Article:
Jonesburg family builds Blessing Barn for people in need


SERVICE PROJECT -- The Hellebusch family stands next to the Blessing Barn that they custom-made and contains non-perishable items and supplies for those in need. It is located in front of the Jonesburg City Hall. Pictured, from left, are Brooke, Nick and Maggie Hellebusch. Submitted photo.
By: 
Derrick Forsythe
Staff Writer

With extra time on her hands and a few hours still necessary toward her Christian service goal, Jonesburg resident Brooke Hellebusch turned to her father, Nick, for his creative input.

Having had her senior year cut short by COVID-19, the St. Francis Borgia student was presented with a unique opportunity to focus her project on timely needs. Through the collaborate minds of a dad and daughter and the handiwork of the entire family, the Blessing Barn came to life.

It wasn’t an original idea — rather one duplicated from community efforts in Washington, Mo.

“I grew up in Washington and there are about half a dozen around town that have really helped out a lot of people down there,” said Nick. “Knowing how things are going in our world, I thought our little community could use something like this.”

The custom-made food pantry perhaps could not have come at a better time. Perched in front of the Jonesburg City Hall, the Blessing Barn is a small wooden structure that contains non-perishable items and supplies for those in need.

“It’s in a really good spot where every time I drive by it, I get that same feeling of satisfaction,” said Brooke. “It’s such a good feeling to know that it could help even one person. I think that’s what makes it so special.”

The Blessing Barn operates exclusively on the honor system. When opened, the inside door reads “Take what you need. Leave what you can. Above all, be blessed.”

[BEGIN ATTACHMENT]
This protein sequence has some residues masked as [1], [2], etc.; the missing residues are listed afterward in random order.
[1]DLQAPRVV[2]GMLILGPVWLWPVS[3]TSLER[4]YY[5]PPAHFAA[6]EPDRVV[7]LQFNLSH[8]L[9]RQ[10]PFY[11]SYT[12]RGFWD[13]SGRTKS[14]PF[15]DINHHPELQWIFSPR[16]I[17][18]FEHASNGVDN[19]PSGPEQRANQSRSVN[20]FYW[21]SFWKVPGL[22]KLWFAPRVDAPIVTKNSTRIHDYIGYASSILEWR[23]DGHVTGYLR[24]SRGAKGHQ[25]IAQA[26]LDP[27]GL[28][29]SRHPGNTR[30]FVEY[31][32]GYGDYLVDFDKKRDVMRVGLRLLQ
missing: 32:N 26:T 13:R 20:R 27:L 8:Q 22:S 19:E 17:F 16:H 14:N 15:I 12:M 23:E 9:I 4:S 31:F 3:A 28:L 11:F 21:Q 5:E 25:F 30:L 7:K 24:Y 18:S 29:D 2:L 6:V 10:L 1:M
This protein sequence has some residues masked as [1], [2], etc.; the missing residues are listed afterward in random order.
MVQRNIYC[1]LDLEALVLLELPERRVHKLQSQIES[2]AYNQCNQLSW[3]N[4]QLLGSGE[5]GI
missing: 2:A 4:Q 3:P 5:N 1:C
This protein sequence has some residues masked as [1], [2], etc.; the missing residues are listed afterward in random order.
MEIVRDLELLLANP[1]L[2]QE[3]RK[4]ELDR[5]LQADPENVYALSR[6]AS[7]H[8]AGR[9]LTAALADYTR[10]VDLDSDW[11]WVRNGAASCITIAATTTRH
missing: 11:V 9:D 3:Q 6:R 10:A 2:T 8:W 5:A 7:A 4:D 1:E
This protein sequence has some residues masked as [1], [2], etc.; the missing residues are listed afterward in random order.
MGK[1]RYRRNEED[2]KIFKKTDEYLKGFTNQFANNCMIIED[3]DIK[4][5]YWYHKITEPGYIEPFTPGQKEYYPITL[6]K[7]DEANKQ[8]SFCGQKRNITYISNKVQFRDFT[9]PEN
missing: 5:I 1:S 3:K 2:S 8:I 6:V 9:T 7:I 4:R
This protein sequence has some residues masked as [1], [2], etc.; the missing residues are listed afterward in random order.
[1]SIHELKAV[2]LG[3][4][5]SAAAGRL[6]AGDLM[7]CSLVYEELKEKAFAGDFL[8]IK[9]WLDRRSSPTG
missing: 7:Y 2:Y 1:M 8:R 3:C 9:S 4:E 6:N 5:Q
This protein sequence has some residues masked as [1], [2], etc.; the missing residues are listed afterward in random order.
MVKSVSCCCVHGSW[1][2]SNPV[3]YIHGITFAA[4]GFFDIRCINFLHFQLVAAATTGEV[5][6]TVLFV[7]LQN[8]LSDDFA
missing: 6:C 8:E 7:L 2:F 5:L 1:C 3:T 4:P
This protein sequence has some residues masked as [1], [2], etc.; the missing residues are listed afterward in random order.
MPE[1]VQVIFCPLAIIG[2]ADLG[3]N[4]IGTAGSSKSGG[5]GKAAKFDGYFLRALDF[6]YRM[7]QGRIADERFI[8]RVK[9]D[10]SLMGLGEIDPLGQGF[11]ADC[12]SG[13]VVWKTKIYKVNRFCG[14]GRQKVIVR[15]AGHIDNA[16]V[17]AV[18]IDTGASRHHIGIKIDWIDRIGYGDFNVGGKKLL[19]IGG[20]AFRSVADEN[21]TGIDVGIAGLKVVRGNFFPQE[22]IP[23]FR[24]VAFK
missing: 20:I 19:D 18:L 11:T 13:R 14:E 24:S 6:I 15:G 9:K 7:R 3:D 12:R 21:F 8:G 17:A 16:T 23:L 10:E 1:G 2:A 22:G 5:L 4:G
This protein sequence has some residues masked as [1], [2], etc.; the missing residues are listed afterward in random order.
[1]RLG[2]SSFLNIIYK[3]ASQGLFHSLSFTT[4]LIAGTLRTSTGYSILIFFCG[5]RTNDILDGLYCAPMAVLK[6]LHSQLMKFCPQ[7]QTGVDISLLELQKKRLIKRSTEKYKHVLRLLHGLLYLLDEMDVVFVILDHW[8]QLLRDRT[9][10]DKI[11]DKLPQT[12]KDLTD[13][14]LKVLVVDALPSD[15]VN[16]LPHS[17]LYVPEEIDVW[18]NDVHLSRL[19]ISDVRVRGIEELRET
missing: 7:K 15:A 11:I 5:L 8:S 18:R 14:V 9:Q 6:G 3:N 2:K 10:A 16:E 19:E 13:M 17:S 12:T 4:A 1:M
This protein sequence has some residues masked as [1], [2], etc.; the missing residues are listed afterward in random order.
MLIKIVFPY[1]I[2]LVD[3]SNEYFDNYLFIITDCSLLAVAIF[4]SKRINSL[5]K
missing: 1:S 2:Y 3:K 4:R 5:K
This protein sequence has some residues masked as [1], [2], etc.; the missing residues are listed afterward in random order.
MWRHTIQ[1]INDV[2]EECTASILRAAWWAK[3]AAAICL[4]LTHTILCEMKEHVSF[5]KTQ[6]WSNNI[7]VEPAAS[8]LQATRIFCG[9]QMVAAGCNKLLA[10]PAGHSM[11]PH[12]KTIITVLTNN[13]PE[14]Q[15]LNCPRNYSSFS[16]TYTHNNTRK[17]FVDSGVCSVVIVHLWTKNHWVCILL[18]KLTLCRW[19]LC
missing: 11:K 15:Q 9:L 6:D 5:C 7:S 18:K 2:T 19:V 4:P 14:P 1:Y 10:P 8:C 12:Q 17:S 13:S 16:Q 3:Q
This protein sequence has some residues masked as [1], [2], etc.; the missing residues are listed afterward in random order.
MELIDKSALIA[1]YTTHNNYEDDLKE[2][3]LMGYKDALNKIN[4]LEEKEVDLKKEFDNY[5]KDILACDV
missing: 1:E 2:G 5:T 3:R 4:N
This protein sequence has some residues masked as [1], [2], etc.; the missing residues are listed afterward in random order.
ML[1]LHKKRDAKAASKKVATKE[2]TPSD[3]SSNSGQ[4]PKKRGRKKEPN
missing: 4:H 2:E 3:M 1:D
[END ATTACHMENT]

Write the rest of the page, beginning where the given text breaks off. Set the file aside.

“It was put there so people could put in when they want and take as they need,” said Nick. “Hopefully it’s a blessing to everybody.”

While the Hellebusch family constructed and initially filled the Blessing Barn, they had to petition the support of the community, both for placement and to keep it stocked.

“We’re all really pleased with the positive feedback so many people have given,” said Brooke. “Whenever you make something from your heart, you hope it’s received the way intended. We’re all very happy with the way it’s working out.”

Nick says he stops by each morning around 5 a.m. on his way to work to check the inventory.

“Within two days of it being up, it was stuffed so full you could hardly get the door shut,” said Nick. “The community jumped in right off the bat to help out.”

The family created a Facebook page to inform the community about both what the Blessing Barn could provide and what could be provided for it.

“Some mornings when I stop by, there are empty spaces on the shelves, so it works both ways,” said Nick. “Either way it’s satisfying for our family — to see people donate or to see people using those resources.”

For Brooke, she hopes the idea can reach beyond the city limits of Jonesburg

“If somebody sees this online, maybe it’ll spark that encouragement for them to do the same thing,” said Brooke. “That’s how you change the world. It just takes one person to start it.”

As for this project, the Hellebusch family hopes it serves the community for generations to come.

“It’s poured in concrete,” quipped Nick. “It’s not coming down anytime soon.”

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